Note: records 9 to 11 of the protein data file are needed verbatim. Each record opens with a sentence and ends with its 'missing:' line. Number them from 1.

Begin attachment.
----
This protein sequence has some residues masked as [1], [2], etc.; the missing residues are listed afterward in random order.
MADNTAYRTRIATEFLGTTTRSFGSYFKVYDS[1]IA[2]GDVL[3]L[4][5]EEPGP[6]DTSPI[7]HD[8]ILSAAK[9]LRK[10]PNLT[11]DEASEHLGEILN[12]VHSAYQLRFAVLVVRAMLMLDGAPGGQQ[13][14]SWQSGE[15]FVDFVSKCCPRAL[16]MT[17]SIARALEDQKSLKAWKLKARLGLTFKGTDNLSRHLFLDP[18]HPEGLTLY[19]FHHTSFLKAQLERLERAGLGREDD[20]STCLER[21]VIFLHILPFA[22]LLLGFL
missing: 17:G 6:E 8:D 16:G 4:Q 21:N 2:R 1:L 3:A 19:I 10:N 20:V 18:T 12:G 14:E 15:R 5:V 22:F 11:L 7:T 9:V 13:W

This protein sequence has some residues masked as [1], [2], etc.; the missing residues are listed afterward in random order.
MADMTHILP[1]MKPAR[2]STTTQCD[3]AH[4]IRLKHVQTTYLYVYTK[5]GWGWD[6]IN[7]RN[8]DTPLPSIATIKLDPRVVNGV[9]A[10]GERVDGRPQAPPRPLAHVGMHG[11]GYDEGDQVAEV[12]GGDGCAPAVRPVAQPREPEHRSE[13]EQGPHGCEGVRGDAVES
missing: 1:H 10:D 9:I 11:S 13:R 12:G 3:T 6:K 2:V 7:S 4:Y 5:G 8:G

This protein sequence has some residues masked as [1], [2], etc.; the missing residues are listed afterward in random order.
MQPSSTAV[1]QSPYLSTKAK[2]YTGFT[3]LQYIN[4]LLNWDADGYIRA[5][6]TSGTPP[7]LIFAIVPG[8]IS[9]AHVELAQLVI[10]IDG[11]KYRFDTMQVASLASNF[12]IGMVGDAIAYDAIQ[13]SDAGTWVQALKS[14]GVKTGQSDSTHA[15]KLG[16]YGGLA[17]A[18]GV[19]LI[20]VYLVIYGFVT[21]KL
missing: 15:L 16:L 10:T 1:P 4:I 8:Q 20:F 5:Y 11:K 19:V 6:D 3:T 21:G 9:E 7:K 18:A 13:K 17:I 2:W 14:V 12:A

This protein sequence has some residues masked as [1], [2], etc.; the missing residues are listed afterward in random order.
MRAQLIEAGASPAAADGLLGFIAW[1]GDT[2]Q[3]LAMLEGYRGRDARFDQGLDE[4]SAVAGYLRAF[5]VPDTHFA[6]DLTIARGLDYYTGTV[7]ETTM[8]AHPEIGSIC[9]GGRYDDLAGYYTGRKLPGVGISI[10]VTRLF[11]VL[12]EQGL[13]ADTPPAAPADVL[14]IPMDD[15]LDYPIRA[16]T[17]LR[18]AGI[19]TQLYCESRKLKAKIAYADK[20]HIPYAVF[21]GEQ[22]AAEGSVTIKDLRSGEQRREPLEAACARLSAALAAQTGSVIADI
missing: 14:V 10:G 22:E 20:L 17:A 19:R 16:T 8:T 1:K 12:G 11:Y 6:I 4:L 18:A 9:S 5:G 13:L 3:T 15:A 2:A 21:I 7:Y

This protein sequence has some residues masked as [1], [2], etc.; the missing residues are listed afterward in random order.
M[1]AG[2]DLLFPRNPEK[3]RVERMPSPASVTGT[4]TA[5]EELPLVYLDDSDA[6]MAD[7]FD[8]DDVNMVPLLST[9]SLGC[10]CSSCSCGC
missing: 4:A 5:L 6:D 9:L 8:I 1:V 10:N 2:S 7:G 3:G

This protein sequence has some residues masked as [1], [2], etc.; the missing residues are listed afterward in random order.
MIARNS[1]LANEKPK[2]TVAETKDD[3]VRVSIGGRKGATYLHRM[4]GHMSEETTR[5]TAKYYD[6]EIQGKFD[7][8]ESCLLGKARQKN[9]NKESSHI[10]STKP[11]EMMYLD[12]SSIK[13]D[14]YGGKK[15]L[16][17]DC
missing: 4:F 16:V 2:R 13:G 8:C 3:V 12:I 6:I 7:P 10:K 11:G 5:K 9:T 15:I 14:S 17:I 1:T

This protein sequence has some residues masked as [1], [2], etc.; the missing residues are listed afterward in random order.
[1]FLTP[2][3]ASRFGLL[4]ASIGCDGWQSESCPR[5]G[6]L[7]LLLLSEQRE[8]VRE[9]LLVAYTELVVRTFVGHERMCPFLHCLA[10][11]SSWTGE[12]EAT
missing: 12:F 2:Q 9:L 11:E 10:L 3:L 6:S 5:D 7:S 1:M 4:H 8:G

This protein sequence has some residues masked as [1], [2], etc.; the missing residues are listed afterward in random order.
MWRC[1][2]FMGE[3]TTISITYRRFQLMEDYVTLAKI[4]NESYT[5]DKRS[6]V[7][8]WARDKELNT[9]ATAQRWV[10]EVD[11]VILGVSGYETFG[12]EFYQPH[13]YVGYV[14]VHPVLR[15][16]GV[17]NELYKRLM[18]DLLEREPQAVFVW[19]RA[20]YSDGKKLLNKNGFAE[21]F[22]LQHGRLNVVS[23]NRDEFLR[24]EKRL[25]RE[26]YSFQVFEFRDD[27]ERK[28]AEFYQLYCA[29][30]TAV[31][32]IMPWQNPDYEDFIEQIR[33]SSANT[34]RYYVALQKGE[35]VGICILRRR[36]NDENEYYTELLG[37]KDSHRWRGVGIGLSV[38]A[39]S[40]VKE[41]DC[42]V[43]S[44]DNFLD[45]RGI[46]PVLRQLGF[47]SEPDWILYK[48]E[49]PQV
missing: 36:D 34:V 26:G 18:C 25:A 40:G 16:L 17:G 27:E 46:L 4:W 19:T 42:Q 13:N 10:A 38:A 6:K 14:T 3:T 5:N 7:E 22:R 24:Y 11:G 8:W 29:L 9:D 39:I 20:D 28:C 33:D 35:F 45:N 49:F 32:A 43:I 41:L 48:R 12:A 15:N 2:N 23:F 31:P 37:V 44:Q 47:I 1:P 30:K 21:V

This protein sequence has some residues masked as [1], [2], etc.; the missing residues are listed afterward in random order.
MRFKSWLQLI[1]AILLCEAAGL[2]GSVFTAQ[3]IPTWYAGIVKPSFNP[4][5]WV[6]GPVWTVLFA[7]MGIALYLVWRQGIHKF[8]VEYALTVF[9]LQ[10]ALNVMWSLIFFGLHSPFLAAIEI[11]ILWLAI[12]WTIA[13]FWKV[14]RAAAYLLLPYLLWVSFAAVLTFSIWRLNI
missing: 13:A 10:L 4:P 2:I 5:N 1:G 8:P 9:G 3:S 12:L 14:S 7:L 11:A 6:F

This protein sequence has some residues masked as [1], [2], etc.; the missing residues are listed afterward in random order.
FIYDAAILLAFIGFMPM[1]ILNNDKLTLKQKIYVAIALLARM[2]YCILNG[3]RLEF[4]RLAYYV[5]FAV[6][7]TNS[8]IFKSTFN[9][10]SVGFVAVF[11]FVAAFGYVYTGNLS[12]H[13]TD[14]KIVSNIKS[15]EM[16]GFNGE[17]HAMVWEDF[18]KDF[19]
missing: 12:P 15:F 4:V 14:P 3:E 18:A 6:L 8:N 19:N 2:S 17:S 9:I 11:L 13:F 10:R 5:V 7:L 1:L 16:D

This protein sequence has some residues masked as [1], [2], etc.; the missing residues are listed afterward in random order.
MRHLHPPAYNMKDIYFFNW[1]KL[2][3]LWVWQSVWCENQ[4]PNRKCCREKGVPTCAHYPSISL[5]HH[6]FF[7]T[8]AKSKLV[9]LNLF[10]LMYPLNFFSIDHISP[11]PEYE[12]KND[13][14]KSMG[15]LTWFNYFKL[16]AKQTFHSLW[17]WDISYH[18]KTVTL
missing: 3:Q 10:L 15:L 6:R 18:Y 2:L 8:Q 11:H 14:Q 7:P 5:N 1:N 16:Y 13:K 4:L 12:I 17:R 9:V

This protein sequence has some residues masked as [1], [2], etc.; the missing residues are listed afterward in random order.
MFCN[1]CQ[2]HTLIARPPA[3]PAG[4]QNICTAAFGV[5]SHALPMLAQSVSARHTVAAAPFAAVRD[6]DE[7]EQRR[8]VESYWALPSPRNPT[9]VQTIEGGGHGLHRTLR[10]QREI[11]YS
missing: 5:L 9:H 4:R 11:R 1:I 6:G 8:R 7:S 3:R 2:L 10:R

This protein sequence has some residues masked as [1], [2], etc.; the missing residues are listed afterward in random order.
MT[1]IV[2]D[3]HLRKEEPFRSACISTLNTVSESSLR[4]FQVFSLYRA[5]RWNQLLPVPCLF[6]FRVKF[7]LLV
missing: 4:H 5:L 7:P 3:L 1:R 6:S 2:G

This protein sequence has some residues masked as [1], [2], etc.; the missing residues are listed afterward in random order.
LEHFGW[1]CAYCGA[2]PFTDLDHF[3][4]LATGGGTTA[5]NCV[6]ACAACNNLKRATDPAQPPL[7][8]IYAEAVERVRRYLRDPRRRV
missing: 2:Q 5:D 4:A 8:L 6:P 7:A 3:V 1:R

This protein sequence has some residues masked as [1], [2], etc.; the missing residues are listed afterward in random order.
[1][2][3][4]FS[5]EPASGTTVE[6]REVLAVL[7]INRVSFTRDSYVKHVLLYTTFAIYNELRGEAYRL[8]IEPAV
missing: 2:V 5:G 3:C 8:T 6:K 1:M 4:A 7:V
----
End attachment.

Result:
This protein sequence has some residues masked as [1], [2], etc.; the missing residues are listed afterward in random order.
MRFKSWLQLI[1]AILLCEAAGL[2]GSVFTAQ[3]IPTWYAGIVKPSFNP[4][5]WV[6]GPVWTVLFA[7]MGIALYLVWRQGIHKF[8]VEYALTVF[9]LQ[10]ALNVMWSLIFFGLHSPFLAAIEI[11]ILWLAI[12]WTIA[13]FWKV[14]RAAAYLLLPYLLWVSFAAVLTFSIWRLNI
missing: 13:A 10:L 4:P 2:I 5:N 1:G 8:P 9:G 3:S 12:L 14:S 7:L 11:A 6:F

This protein sequence has some residues masked as [1], [2], etc.; the missing residues are listed afterward in random order.
FIYDAAILLAFIGFMPM[1]ILNNDKLTLKQKIYVAIALLARM[2]YCILNG[3]RLEF[4]RLAYYV[5]FAV[6][7]TNS[8]IFKSTFN[9][10]SVGFVAVF[11]FVAAFGYVYTGNLS[12]H[13]TD[14]KIVSNIKS[15]EM[16]GFNGE[17]HAMVWEDF[18]KDF[19]
missing: 12:P 15:F 4:V 14:P 3:E 18:A 6:L 8:N 19:N 2:S 17:S 9:I 11:L 13:F 10:R 5:V 7:L 1:L 16:D

This protein sequence has some residues masked as [1], [2], etc.; the missing residues are listed afterward in random order.
MRHLHPPAYNMKDIYFFNW[1]KL[2][3]LWVWQSVWCENQ[4]PNRKCCREKGVPTCAHYPSISL[5]HH[6]FF[7]T[8]AKSKLV[9]LNLF[10]LMYPLNFFSIDHISP[11]PEYE[12]KND[13][14]KSMG[15]LTWFNYFKL[16]AKQTFHSLW[17]WDISYH[18]KTVTL
missing: 3:Q 10:L 15:L 6:R 18:Y 2:L 8:Q 11:H 14:Q 7:P 5:N 1:N 16:Y 13:K 4:L 12:I 17:R 9:V